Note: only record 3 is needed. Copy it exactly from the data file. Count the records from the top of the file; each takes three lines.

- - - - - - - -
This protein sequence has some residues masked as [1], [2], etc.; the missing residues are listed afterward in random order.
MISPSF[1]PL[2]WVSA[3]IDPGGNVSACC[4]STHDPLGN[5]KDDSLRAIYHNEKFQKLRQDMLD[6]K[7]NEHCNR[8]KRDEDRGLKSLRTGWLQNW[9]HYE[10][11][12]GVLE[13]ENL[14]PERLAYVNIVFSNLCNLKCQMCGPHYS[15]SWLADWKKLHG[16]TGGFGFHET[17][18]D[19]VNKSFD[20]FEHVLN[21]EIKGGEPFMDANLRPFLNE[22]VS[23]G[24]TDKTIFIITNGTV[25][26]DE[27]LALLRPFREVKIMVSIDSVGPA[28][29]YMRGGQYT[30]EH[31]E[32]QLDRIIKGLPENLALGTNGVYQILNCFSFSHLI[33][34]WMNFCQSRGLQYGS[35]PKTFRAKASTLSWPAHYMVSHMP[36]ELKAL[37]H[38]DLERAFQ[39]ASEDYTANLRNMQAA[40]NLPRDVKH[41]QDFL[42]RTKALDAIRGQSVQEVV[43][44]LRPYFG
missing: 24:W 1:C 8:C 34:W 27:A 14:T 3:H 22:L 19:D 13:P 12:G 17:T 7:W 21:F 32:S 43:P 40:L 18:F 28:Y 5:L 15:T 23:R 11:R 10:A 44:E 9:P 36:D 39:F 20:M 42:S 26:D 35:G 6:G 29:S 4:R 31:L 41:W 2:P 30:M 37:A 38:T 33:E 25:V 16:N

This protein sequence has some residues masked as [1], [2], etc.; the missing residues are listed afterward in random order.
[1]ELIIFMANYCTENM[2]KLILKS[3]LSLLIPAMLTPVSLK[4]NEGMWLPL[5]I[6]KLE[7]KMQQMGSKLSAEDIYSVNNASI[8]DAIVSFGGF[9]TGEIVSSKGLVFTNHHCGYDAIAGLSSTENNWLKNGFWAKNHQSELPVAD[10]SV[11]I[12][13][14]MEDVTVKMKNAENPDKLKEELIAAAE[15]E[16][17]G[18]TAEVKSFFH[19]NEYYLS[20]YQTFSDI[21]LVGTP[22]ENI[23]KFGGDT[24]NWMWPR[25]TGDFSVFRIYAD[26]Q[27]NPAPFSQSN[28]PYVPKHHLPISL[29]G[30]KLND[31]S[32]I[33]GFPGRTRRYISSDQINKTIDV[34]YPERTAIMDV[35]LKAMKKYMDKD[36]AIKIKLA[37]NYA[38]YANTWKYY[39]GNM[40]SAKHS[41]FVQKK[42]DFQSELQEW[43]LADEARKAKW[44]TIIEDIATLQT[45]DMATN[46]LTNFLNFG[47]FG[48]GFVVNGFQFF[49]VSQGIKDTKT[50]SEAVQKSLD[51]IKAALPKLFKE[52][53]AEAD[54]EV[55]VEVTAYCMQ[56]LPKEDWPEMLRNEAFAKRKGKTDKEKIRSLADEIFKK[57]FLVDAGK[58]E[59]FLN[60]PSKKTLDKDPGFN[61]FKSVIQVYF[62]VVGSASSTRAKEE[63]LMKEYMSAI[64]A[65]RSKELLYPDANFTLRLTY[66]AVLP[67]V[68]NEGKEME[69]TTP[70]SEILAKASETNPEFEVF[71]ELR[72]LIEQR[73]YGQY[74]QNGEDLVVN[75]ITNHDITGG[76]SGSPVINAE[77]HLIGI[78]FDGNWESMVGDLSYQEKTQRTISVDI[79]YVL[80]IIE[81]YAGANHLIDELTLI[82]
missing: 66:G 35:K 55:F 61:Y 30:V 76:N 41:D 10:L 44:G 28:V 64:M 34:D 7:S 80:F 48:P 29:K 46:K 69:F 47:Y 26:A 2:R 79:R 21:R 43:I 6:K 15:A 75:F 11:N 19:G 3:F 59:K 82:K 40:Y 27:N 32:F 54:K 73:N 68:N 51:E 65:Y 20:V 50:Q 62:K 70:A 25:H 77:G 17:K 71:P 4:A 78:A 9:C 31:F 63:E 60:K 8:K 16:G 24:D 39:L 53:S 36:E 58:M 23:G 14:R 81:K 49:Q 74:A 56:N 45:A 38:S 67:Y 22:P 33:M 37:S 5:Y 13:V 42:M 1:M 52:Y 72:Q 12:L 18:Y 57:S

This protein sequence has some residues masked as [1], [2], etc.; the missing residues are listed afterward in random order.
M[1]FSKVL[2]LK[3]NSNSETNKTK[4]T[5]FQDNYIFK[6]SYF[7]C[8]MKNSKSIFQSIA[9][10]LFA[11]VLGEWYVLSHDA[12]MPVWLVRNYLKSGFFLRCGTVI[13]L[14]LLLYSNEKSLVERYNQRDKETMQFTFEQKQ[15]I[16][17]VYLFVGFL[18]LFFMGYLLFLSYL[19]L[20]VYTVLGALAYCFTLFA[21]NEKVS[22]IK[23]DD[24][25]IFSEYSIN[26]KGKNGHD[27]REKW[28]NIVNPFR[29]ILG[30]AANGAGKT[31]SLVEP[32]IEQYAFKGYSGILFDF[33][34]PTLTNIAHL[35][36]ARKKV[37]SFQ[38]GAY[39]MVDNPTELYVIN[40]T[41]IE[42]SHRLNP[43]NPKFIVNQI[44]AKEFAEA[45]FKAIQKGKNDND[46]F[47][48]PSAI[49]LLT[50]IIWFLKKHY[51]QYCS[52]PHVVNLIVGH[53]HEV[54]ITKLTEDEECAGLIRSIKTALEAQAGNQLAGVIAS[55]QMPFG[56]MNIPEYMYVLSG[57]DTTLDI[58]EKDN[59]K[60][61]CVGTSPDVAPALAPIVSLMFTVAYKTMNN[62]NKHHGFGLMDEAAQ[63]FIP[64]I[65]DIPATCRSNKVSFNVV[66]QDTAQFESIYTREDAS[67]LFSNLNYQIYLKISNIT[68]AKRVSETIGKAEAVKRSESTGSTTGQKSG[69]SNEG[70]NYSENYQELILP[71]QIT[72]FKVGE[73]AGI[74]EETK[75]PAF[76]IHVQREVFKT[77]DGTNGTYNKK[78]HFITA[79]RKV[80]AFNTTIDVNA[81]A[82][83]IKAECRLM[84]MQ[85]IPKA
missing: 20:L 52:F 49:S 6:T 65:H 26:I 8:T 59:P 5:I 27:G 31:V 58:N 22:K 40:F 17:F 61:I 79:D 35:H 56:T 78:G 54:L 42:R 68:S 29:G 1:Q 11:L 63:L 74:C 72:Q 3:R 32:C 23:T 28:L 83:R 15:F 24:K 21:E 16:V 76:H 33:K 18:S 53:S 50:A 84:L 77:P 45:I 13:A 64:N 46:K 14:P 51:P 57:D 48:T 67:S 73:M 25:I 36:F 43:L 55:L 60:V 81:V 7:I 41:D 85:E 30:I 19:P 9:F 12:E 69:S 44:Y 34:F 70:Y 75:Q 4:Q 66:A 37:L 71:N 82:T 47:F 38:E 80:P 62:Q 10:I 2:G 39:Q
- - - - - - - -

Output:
This protein sequence has some residues masked as [1], [2], etc.; the missing residues are listed afterward in random order.
M[1]FSKVL[2]LK[3]NSNSETNKTK[4]T[5]FQDNYIFK[6]SYF[7]C[8]MKNSKSIFQSIA[9][10]LFA[11]VLGEWYVLSHDA[12]MPVWLVRNYLKSGFFLRCGTVI[13]L[14]LLLYSNEKSLVERYNQRDKETMQFTFEQKQ[15]I[16][17]VYLFVGFL[18]LFFMGYLLFLSYL[19]L[20]VYTVLGALAYCFTLFA[21]NEKVS[22]IK[23]DD[24][25]IFSEYSIN[26]KGKNGHD[27]REKW[28]NIVNPFR[29]ILG[30]AANGAGKT[31]SLVEP[32]IEQYAFKGYSGILFDF[33][34]PTLTNIAHL[35][36]ARKKV[37]SFQ[38]GAY[39]MVDNPTELYVIN[40]T[41]IE[42]SHRLNP[43]NPKFIVNQI[44]AKEFAEA[45]FKAIQKGKNDND[46]F[47][48]PSAI[49]LLT[50]IIWFLKKHY[51]QYCS[52]PHVVNLIVGH[53]HEV[54]ITKLTEDEECAGLIRSIKTALEAQAGNQLAGVIAS[55]QMPFG[56]MNIPEYMYVLSG[57]DTTLDI[58]EKDN[59]K[60][61]CVGTSPDVAPALAPIVSLMFTVAYKTMNN[62]NKHHGFGLMDEAAQ[63]FIP[64]I[65]DIPATCRSNKVSFNVV[66]QDTAQFESIYTREDAS[67]LFSNLNYQIYLKISNIT[68]AKRVSETIGKAEAVKRSESTGSTTGQKSG[69]SNEG[70]NYSENYQELILP[71]QIT[72]FKVGE[73]AGI[74]EETK[75]PAF[76]IHVQREVFKT[77]DGTNGTYNKK[78]HFITA[79]RKV[80]AFNTTIDVNA[81]A[82][83]IKAECRLM[84]MQ[85]IPKA
missing: 20:L 52:F 49:S 6:T 65:H 26:I 8:T 59:P 5:I 27:G 31:V 58:N 22:K 40:F 17:F 61:I 79:D 35:H 56:T 78:G 54:L 42:R 68:S 29:G 1:Q 11:L 63:L 74:C 72:Q 3:R 32:C 23:T 28:L 83:R 15:F 24:K 21:E 16:V 76:H 33:K 18:S 53:S 50:A 84:L 77:P 45:I 13:A 64:N 46:K 14:P 51:P 57:D 48:T 67:S 73:M 25:I 36:F 43:L 55:L 60:V 81:V 7:I 41:D 85:E 30:I 19:P 9:F 12:E 69:S 44:Y 34:F 70:Y 75:Q 4:Q 66:A 37:L 71:N 82:T 47:F 38:E 80:P 62:Q 10:I 2:G 39:Q